I’ve had an idea for a few years now, to document photographically the changes that have occurred in the village where I grew up, both in recent years and over the previous century or so. I’ve put together a number of series documenting the way things are now at different times of year, but it was only in the last couple of months that I was given access to the huge collection of images stored by the village History Group. In future posts I plan to share some of those with you, and talk about how each building or road has changed since the picture was taken, but today, I plan to share some of that process in reverse.
The village bakery has been in this little building for some years, as evidenced by the slight fading of the sign over the window and doors, but I remember it as a butcher’s shop. It could get very crowded in there some mornings as village residents queued up to choose the best joints of meat. These days, fresh meat can be bought in the next village from a slightly larger shop, with its own little car park in front of the main door.
Many properties in the centre of the village have undergone changes in their use over the years. A few paces up the hill and on the opposite side of the road to the bakery, two residences stand on sites that previously housed businesses.
A relatively recent housing development (I remember getting glared at by one of its first residents when I was visiting from university, dressed in ripped jeans, a battered leather jacket and a smart Anthony Eden hat that had been my Grandad’s — only for the incomer to be disappointed when the middle-aged shop assistant greeted me as an old friend) stands on the site of an old filling station.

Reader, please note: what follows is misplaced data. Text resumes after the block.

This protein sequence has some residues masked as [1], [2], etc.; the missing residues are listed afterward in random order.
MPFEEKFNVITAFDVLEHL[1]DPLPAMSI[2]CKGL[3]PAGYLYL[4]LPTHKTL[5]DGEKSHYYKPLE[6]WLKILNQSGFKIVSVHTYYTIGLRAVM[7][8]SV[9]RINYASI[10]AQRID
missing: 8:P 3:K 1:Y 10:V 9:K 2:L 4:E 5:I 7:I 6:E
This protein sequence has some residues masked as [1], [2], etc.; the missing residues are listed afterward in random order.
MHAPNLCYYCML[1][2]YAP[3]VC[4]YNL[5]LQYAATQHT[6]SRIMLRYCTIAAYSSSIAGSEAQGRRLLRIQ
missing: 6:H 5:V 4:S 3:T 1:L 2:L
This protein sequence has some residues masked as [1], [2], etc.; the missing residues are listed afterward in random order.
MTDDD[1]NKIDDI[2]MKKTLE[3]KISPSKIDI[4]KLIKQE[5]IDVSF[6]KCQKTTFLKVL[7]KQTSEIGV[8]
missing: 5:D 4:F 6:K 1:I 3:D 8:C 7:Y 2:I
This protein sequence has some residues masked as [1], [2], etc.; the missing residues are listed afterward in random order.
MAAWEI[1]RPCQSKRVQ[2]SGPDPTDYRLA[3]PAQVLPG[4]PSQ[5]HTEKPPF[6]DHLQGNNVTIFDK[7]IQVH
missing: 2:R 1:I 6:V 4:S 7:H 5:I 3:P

Dad had to interrupt the builders to point out the location of the storage tanks from one of his old photos. In the adjoining terrace of older houses, the first used to be a greengrocer’s shop, and before that a clothing and toy shop.
At one time. the village had at least two sweet shops. The one in the centre of the village was housed in what was always referred to as ‘the wooden hut’ and that building is long gone. The shop at the bottom of the village still stands, but is now a home. If you look closely, and compare the fronts of the two semi-detached houses, it’s just possible to see that the window and door of the left hand one have been altered relatively recently to change the shop door (or change it back?) into part of the window.
Over the years, the number of pubs in the village has steadily declined. The Cheshire Cheese became a Post Office and then a house. The Marquis of Granby stood empty for years, and was then demolished. The Anglers Rest is now in community ownership, and houses a number of other business ventures, including the relocated Post Office. The Derwent Hotel also stood empty for a number of years, but is now rented out to large groups as self-catering accommodation, and rarely seems to be unoccupied at weekends. The bar is still intact, for guests to serve each other drinks over. Some of the visitors have been seen to join in village activities.
Finally, one structure I want to investigate for another project, the War Memorial, stands more or in the centre of the village, adjacent to the Church of England graveyard, which includes four war graves. The Catholic Church yard at the top of the village has just one war grave. I’ll be documenting all five graves for my World War One project, along with all the other villagers named on the Memorial for that conflict.